Wexford doubles as Cornwall for the filming of new movie
The Wexford coastline has been chosen as the setting for a new family adventure film starring double Oscar winner Michael Caine and comedian Russell Brand, based on a bestselling novel by Jacqueline Wilson which was inspired by E Nesbit's 1902 classic Five Children and It.
Four Kids and It is a re-imagining of Nesbit's work and follows a group of children on a beach holiday who meet a magical creature with the power to grant wishes. The foursome have to use their wits to fight off an evil villian who is intent on stealing It for himself.
Wexford will double as Cornwall for the filming which is due to take place soon along the coastline and in local villages.
The Mission Impossible actress Paula Patton and Matthew Goode who played Lady Mary's racing driver husband in Downton Abbey, will also star in the film which is directed by Andy de Emmony with a screenplay by Simon Lewis while the singer and former X-Factor judge Cheryl Cole has a cameo role which was filmed in Dublin last week.
Producer Anne Brogan said the east coast of Ireland was chosen because of its similarity to the west coast of England. The exact location has not been revealed to avoid an influx of visitors to the set.
'The film is set in Cornwall. We wanted a seaside location to add visual value. We are using the Wexford coastline for Cornwall. It is very similar', she said. 'It is mainly various beaches and villages along the Wexford coastline which is very wild and beautiful'.
BAFTA-nominated Brand who appeared in Forgetting Sarah Marshall and Despicable Me is the oddball villain of the story while Sir Michael Caine OBE, ranked the 15th highest grossing actor of all time, will voice the creature.
Principal photography began on July 16 under the direction of De Emmony who directed Father Ted with the first scenes taking place in Dublin.
Brogan, who is producing the movie with Julie Baines, said they chose Ireland because the film-makers had worked here before.
'Julie had worked with Paul Donovan of Deadpan Pictures and Andy had shot Moonfleet along the Wexford coastline, so both of them knew we would get an excellent crew and wonderful look to the film by filming in Ireland', she said.
Several young Irish actors will feature in the film, playing some of the Edwardian children that the main characters meet when they go back in time and the surfer boys that they meet on the beach.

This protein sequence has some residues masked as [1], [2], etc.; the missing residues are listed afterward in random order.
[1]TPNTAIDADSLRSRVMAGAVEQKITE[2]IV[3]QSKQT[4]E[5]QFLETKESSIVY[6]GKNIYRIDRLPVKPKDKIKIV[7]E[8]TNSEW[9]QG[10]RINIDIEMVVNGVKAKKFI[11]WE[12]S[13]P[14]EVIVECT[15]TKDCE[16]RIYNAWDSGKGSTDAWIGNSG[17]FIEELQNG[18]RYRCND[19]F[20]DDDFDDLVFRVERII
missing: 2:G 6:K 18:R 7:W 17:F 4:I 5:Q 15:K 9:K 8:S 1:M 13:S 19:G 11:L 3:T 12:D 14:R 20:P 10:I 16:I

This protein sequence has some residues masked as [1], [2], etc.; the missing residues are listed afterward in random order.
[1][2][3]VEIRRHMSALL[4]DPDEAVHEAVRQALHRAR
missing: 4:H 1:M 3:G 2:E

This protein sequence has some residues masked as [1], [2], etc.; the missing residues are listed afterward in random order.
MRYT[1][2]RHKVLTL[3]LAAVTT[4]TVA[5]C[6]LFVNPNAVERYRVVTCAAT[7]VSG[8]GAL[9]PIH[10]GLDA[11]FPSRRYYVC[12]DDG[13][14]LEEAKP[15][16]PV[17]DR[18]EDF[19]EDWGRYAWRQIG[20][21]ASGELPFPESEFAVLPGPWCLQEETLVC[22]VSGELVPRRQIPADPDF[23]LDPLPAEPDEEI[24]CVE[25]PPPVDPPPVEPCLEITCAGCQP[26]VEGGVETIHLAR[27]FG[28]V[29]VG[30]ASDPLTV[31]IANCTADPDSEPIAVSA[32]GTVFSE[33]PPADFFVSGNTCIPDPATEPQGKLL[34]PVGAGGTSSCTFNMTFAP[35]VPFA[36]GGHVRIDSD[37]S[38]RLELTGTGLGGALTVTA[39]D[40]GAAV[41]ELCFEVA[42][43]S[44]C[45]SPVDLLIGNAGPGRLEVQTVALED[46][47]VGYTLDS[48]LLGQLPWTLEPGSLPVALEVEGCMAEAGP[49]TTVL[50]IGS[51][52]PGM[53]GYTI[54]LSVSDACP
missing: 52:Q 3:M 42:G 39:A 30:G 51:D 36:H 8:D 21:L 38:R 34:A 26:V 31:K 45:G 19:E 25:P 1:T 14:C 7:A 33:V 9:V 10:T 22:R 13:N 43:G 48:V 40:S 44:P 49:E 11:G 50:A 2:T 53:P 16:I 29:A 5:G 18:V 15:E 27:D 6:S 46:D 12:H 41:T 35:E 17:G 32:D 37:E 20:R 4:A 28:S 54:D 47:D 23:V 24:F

Four Kids and It begins with the children's horrified reaction when they learn that their beach holiday has turned into a bonding trip with their potential future step siblings.
The trip is engineered by the parents of the children, a new couple - workaholic mum, Alice, played by Patton, and the endearingly gauche David, played by Goode.
During an argument, the children stumble across the Psammead, a magical, sandy, grumpy creature called It who can grant them one wish a day - although the wish is cancelled as soon as the sun sets.
The children must learn to work together and choose their wishes wisely after the villain makes it his mission to steal the Psammead for himself.
The creature is being designed by Brian Froud, who worked on Jim Henson's Labyrinth, and his wife, Wendy Froud, the creator of Star Wars' Yoda and is being built by creative effects company MILK which was behind the Oscar winning visual effects in Ex Machina.
The children are played by Ashley Aufderheide (Infinitely Polar Bear, Going in Style),Teddy Malleson-Allen (Swallows and Amazons and BBC's Cider with Rosie), Billy Jenkins of Netflix's The Crown) and Ellie-Mae Siame.
'From the moment we first read Jacqueline Wilson's novel, a magical story combining a comic truthfulness about contemporary family life with the timeless wish fulfilment of E Nesbit's classic tale, we knew it was a compelling mix for audiences both young and old,' Baines and Brogan said.
"We are thrilled to have a stellar cast bringing this treasured story to life.
Wilson's Four Children and It was published in 2012 as part of the Puffins Classics 30-year celebration. Her books have sold more than 40 million copies.